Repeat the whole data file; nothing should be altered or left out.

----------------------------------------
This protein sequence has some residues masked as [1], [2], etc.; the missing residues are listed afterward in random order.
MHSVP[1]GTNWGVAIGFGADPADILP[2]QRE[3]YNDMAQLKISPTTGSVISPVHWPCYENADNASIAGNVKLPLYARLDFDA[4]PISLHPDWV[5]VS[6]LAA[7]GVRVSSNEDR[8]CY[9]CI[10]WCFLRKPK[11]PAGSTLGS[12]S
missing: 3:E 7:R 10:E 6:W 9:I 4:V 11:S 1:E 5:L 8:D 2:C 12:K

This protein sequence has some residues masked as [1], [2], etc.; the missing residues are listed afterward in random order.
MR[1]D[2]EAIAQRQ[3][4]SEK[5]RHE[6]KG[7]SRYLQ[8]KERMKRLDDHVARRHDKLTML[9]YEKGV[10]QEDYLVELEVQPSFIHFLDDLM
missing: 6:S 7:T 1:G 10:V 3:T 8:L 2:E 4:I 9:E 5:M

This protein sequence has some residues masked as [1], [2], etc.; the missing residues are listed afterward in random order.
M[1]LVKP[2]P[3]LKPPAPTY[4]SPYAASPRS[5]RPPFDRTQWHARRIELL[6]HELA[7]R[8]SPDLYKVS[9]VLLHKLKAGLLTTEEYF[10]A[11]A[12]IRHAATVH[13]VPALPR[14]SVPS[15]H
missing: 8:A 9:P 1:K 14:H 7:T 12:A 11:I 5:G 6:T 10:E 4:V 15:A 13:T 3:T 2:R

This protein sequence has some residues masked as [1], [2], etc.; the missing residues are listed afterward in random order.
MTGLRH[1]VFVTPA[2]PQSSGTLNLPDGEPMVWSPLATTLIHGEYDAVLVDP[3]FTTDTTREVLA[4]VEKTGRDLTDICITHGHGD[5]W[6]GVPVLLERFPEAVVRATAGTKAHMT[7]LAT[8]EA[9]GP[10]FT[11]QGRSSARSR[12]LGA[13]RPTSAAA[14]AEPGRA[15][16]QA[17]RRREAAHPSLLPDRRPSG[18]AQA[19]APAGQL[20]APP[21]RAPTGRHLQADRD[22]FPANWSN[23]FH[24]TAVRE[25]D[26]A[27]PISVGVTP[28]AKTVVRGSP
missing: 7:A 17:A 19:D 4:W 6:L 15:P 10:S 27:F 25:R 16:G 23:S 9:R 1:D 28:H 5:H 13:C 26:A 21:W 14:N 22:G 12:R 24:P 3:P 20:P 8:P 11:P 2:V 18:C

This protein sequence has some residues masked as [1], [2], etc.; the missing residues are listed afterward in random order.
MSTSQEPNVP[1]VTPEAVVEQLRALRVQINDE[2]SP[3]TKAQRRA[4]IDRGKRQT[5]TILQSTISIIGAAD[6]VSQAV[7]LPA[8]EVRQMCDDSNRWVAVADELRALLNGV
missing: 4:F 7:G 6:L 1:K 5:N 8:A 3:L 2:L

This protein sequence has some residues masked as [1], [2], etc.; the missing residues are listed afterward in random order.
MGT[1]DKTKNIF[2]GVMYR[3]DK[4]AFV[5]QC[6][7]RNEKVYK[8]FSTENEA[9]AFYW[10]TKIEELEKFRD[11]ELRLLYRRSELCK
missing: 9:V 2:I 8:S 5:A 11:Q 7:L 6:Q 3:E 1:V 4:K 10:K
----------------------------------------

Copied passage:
This protein sequence has some residues masked as [1], [2], etc.; the missing residues are listed afterward in random order.
MHSVP[1]GTNWGVAIGFGADPADILP[2]QRE[3]YNDMAQLKISPTTGSVISPVHWPCYENADNASIAGNVKLPLYARLDFDA[4]PISLHPDWV[5]VS[6]LAA[7]GVRVSSNEDR[8]CY[9]CI[10]WCFLRKPK[11]PAGSTLGS[12]S
missing: 3:E 7:R 10:E 6:W 9:I 4:V 11:S 1:E 5:L 8:D 2:C 12:K

This protein sequence has some residues masked as [1], [2], etc.; the missing residues are listed afterward in random order.
MR[1]D[2]EAIAQRQ[3][4]SEK[5]RHE[6]KG[7]SRYLQ[8]KERMKRLDDHVARRHDKLTML[9]YEKGV[10]QEDYLVELEVQPSFIHFLDDLM
missing: 6:S 7:T 1:G 10:V 3:T 8:L 2:E 4:I 9:E 5:M

This protein sequence has some residues masked as [1], [2], etc.; the missing residues are listed afterward in random order.
M[1]LVKP[2]P[3]LKPPAPTY[4]SPYAASPRS[5]RPPFDRTQWHARRIELL[6]HELA[7]R[8]SPDLYKVS[9]VLLHKLKAGLLTTEEYF[10]A[11]A[12]IRHAATVH[13]VPALPR[14]SVPS[15]H
missing: 8:A 9:P 1:K 14:H 7:T 12:A 11:I 5:G 6:T 10:E 4:V 15:A 13:T 3:T 2:R

This protein sequence has some residues masked as [1], [2], etc.; the missing residues are listed afterward in random order.
MTGLRH[1]VFVTPA[2]PQSSGTLNLPDGEPMVWSPLATTLIHGEYDAVLVDP[3]FTTDTTREVLA[4]VEKTGRDLTDICITHGHGD[5]W[6]GVPVLLERFPEAVVRATAGTKAHMT[7]LAT[8]EA[9]GP[10]FT[11]QGRSSARSR[12]LGA[13]RPTSAAA[14]AEPGRA[15][16]QA[17]RRREAAHPSLLPDRRPSG[18]AQA[19]APAGQL[20]APP[21]RAPTGRHLQADRD[22]FPANWSN[23]FH[24]TAVRE[25]D[26]A[27]PISVGVTP[28]AKTVVRGSP
missing: 7:A 17:A 19:D 4:W 6:L 15:P 10:S 27:F 25:R 16:G 23:S 9:R 1:D 28:H 5:H 13:C 26:A 21:W 14:N 22:G 12:R 24:P 3:P 20:P 8:P 11:P 2:V 18:C

This protein sequence has some residues masked as [1], [2], etc.; the missing residues are listed afterward in random order.
MSTSQEPNVP[1]VTPEAVVEQLRALRVQINDE[2]SP[3]TKAQRRA[4]IDRGKRQT[5]TILQSTISIIGAAD[6]VSQAV[7]LPA[8]EVRQMCDDSNRWVAVADELRALLNGV
missing: 4:F 7:G 6:L 1:K 5:N 8:A 3:L 2:L

This protein sequence has some residues masked as [1], [2], etc.; the missing residues are listed afterward in random order.
MGT[1]DKTKNIF[2]GVMYR[3]DK[4]AFV[5]QC[6][7]RNEKVYK[8]FSTENEA[9]AFYW[10]TKIEELEKFRD[11]ELRLLYRRSELCK
missing: 9:V 2:I 8:S 5:A 11:Q 7:L 6:Q 3:E 1:V 4:K 10:K